Because amethyst is one of the more popular stones, it seemed worth learning a bit more of how it was used throughout history. As the excerpts below highlight, amethyst was used for more than preventing drunkenness.
From A Lapidary of Sacred Stones by Claude Lecouteux, p47-48
“In the thirteenth century, it was said the amethyst prevented the devil from causing harm and preventd a person from seeing ‘ghosts’ (fantasme). It also provided protection from the entity known as a nightmare and from fevers, it granted riches, and made one humble, courteous, and gracious.”
“Etched with the moon and sun and hung around the neck with hairs from a cynocephalus* and feathers from a swallow, it protects one from evil spells. Its magical properties are increased if set in gold or silver and if a man on horseback holding a scepter is carved on it.”
* cynocephalus likely refers to some type of baboon
“If one finds an image of an amethyst of a man with a sword in hand seated on a dragon, and this stone is then set in a ring of lead or iron, the wearer will obtain the obedience of all the spirits, tnd they will revela where treasures are hidden and answer whatever questions he may ask.”
“Beads of quartz have been found in caves in Israel that were occupied between 5,000 and 6,000 years ago.” Clearly quartz has been valued over time as a stone of worth for adornment.
There are many varieties of stone in the quartz family. Many are commonly known as quartz: rose quartz, smoky quartz, blue quartz, milky quartz, tourmalinated quartz, rutilated quartz, strawberry quartz, amethyst, and even citrine. However, there are still others less commonly known to be quartz.
Aventurine – usually a milky medium to dark green colored stone but it may be a metallic orange-brown color
Dumortierite quartz – a rare violet-blue to denim-blue colored stone
Prasiolite – a pale green stone that may be anywhere from transparent to translucent; most prasiolite is created by heating amethyst or citrine
Tiger’s eye/hawk’s eye – tiger’s eye has brownish yellow – golden brown/green colors while hawk’s eye has darker blue/black colors; both have the “cat’s eye” effect (chatoyancy) because of the way quartz filled in for the asbestos in the rock fibers as the stone formed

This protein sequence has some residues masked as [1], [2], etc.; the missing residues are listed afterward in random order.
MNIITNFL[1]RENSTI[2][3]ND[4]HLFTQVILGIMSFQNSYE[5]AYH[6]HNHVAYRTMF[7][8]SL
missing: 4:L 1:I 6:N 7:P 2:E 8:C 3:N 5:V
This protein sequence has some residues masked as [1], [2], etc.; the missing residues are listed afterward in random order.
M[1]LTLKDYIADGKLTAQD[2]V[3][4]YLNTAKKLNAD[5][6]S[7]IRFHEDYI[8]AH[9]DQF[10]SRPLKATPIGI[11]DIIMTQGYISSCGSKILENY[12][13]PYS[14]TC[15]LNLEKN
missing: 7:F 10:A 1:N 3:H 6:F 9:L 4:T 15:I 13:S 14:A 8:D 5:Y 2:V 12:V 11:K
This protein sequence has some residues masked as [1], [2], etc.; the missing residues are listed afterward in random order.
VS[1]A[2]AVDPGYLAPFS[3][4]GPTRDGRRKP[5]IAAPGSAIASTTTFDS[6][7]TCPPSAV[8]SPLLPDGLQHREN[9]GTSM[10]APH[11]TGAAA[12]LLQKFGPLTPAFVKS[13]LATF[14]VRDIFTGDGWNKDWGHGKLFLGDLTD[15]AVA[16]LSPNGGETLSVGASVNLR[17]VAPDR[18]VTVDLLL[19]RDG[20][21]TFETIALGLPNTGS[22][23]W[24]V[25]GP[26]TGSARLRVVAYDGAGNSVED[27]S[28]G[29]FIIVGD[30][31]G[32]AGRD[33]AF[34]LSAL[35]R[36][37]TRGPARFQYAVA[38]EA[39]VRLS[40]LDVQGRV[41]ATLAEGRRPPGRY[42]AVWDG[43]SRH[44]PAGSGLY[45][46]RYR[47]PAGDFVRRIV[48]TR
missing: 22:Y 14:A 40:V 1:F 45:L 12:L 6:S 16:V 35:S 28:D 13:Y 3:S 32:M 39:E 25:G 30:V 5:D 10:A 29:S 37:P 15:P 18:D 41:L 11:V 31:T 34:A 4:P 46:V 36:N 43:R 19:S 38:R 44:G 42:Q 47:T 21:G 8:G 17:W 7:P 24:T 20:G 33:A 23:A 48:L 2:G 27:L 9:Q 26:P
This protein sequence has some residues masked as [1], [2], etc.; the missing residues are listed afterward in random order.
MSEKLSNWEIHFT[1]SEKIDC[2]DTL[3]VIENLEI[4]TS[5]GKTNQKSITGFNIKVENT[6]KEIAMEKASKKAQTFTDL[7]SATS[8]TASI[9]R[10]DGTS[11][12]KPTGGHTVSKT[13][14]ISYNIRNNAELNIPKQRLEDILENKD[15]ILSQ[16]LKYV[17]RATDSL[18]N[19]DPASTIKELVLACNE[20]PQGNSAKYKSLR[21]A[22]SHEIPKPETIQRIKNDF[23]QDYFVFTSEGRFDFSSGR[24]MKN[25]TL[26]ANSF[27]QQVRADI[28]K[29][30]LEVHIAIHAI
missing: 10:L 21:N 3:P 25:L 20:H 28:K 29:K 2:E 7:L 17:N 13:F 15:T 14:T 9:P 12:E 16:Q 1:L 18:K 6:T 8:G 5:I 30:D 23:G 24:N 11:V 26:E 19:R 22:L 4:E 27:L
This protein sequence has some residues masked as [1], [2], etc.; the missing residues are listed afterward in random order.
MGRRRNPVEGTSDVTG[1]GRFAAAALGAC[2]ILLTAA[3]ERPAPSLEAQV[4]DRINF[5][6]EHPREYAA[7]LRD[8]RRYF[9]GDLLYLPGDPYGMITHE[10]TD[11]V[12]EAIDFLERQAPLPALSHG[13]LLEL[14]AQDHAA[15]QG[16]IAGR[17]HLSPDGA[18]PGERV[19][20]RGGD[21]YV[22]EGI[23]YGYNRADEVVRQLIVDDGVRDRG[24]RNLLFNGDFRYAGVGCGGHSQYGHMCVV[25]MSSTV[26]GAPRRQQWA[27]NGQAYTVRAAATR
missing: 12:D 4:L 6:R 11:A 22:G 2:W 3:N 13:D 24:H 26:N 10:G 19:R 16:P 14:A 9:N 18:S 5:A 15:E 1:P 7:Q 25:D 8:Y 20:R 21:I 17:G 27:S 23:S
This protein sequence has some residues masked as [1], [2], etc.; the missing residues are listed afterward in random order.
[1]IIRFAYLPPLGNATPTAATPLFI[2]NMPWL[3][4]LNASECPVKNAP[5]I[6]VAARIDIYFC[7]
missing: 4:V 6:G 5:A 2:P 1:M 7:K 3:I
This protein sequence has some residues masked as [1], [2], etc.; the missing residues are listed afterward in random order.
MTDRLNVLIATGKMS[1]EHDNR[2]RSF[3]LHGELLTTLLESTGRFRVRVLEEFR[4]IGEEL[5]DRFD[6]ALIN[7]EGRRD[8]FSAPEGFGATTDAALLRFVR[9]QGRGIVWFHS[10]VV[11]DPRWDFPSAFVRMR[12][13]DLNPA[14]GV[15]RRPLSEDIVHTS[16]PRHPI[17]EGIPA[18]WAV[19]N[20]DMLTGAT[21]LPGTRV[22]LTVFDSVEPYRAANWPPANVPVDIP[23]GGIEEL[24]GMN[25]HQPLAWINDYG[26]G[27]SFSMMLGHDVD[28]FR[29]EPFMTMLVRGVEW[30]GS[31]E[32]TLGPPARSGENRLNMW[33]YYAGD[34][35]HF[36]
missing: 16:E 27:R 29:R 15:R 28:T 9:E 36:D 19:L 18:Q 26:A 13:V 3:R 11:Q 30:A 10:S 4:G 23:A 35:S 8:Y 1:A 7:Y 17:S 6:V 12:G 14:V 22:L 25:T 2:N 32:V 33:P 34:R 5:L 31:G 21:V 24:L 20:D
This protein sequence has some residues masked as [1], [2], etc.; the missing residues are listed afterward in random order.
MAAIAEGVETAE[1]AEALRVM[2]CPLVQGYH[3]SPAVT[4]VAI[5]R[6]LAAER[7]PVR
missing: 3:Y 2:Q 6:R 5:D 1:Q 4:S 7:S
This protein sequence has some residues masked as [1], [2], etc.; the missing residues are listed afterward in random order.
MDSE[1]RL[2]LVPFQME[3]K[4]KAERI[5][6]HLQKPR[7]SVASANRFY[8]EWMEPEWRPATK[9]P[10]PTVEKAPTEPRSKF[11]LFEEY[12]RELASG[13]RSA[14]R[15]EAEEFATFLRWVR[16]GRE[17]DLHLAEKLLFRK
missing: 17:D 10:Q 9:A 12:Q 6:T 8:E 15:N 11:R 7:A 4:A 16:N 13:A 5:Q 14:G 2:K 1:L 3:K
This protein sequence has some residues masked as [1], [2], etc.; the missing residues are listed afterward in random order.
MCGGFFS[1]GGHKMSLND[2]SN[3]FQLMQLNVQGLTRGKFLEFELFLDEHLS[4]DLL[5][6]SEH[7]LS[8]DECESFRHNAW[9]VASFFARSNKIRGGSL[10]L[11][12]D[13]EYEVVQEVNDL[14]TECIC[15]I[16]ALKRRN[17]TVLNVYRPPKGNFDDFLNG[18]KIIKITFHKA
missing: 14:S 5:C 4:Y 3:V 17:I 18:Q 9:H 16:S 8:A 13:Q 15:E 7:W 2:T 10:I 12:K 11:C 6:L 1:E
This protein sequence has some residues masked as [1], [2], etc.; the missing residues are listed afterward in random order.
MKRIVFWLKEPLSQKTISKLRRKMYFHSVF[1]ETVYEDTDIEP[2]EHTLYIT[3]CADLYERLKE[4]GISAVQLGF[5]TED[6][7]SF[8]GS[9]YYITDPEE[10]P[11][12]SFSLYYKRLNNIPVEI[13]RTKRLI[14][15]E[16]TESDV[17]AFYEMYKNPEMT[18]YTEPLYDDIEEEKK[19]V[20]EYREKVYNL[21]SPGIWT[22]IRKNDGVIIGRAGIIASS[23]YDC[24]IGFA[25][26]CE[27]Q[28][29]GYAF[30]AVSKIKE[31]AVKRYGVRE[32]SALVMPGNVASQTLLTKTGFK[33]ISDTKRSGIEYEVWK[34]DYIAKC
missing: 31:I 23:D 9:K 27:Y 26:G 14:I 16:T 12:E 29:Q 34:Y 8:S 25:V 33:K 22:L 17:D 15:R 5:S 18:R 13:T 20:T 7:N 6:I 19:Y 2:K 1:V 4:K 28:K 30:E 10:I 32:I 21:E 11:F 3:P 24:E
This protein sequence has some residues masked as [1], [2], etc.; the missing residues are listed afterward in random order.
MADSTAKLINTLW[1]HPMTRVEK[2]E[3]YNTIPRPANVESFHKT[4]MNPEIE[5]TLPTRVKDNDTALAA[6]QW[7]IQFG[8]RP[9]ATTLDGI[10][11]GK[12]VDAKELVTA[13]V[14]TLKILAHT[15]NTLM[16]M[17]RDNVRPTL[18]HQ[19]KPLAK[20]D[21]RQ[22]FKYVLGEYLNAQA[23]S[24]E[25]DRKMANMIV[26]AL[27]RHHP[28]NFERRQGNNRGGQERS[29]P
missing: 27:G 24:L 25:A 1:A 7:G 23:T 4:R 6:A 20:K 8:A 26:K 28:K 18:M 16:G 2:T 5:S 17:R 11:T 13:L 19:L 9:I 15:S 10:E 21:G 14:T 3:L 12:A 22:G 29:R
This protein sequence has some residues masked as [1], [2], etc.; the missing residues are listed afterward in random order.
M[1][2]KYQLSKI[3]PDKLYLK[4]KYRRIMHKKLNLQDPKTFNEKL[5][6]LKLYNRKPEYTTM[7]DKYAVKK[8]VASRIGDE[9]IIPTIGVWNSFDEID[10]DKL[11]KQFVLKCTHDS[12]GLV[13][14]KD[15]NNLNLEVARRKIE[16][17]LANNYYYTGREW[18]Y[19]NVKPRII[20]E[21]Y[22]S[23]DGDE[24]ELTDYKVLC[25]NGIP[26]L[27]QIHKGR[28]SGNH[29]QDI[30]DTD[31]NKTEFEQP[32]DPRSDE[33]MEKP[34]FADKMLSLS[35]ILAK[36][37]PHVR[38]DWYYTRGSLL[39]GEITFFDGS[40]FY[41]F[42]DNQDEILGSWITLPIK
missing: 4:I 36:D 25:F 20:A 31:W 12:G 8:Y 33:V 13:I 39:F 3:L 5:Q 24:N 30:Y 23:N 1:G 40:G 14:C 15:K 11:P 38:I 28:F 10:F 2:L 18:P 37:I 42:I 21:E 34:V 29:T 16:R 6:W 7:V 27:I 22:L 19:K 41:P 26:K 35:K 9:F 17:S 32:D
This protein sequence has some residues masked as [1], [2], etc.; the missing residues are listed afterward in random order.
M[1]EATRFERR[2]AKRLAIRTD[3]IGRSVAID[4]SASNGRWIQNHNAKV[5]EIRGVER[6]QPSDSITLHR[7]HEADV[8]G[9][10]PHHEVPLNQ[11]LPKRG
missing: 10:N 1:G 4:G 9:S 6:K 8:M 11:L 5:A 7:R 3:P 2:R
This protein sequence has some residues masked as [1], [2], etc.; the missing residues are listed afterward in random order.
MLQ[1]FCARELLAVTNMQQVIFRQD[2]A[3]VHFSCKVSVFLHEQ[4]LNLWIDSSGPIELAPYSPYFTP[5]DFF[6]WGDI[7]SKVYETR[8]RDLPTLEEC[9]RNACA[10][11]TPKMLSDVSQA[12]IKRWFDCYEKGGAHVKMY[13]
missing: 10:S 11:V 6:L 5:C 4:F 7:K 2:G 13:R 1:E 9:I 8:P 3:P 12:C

The Jeweler’s Directory of Gemstones by Judith Crowe, p.67
The Greek word ‘amethystos,’ meaning ‘not intoxicated,’ gives amethyst it’s name – it was considered to be a strong antidote to drunkenness.
Amethyst is a type of quartz that can be found in all shades of purple – from light lavender to a rich purple that can display highlights of magenta when faceted, known as Siberian amethyst. Cape amethyst (also called amethyst quartz) is more opaque with color zoning in white and purple. Like all quartz, amethyst has a Mohs hardness of 7, so it is moderately hard but can scratch and get chipped.
Amethyst is sensitive both to heat and sunlight – both could affect the color of the stone. Try to keep your amethyst jewelry or stones away from prolonged exposure to intense heat or light and store in a cool, dark place when not in use. Clean your amethyst jewelry with water mixed with a small amount of mild liquid hand soap with a soft cloth, rinse with water and dry with a soft cloth.
Typically amethyst is not treated in any way, however synthetic amethyst does exist and synthetic quartz may be dyed and sold as amethyst. Be sure to ask your seller about the stones.
Amethyst has a number of metaphysical associations with it, including:
increases stability, peace, and calm
provides protection against psychic attacks
opens communication with angels, telepathy and other psychic abilities
promotes shrewdness in business matters
balances and heals all chakras
encourages inner strength
helps with developing intuition and psychic abilities
can transform negative energy to love energy
Chakras: third eye, crown
We have many amethyst pieces on our site and loose stones waiting to be set. Below is a 2.51ct amethyst set in Sterling Silver from www.dragondreamsjewelry.com